A free wireless network for NSW’ major cities and commercial centres seems in doubt following reports that the project is confronting legislative, technical and financial issues.
Following a pre-election announcement in January this year, the NSW Government released an EOI for a high profile project to provide free, wireless broadband for Sydney CBD and surrounding commercial centres. In making the announcement, the Premier, Morris Iemma emphasised that the planned infrastructure project would make NSW the first state to offer free, universal broadband access in major CBD areas.
The EOI called for the provision of wireless broadband in Sydney CBD (including North Sydney), Parramatta, Penrith, Liverpool, Newcastle, Wollongong and Gosford. It specified that the supplier will be expected to build, own and maintain the network that was likely to comprise a commercial user-pays service as well as a free community service.
The State Government is now assessing 15 “expressions of interest” and has announced that it expects to make an announcement by the end of this month.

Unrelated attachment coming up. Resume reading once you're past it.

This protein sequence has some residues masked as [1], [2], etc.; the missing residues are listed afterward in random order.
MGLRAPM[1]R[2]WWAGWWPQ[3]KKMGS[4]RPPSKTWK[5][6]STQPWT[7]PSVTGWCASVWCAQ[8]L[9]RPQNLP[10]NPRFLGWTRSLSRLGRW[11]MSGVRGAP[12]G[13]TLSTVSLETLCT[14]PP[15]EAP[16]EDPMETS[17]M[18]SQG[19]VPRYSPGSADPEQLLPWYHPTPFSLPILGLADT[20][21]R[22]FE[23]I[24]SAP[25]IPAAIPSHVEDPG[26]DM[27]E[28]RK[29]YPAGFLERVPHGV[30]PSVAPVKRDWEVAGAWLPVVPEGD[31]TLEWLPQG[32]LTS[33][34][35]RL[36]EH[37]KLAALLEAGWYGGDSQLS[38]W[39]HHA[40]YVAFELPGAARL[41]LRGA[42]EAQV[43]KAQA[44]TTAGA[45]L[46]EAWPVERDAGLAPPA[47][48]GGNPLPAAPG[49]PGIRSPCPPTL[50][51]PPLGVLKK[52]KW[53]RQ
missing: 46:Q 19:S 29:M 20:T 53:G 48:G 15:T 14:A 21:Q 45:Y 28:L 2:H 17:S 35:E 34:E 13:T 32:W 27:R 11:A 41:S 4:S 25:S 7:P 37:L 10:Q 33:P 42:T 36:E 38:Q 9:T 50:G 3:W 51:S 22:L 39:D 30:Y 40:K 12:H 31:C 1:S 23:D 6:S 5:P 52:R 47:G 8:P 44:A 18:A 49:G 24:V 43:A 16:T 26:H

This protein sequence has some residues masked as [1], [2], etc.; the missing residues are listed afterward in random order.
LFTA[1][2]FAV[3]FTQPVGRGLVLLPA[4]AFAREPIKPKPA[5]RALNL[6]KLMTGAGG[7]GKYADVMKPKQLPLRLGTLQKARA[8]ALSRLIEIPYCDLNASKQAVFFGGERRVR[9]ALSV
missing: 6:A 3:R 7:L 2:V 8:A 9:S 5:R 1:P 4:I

However, a report in Computerworld claims that the Government is struggling to decide on the best framework for the network, and that “experts” predict that it will be crippled by support costs and legislative problems. “The real problem is the cost of overheads for user administration, specifically creating, assigning and supporting unique user identities, with experts warning it will create a "financial blowout". The article quotes Scott Sinclair, technical manager at the University of Queensland's ISP UQconnect, who says that various requirements make free wireless networks untenable, mainly because of the overheads associated with installing and administering authentication policies.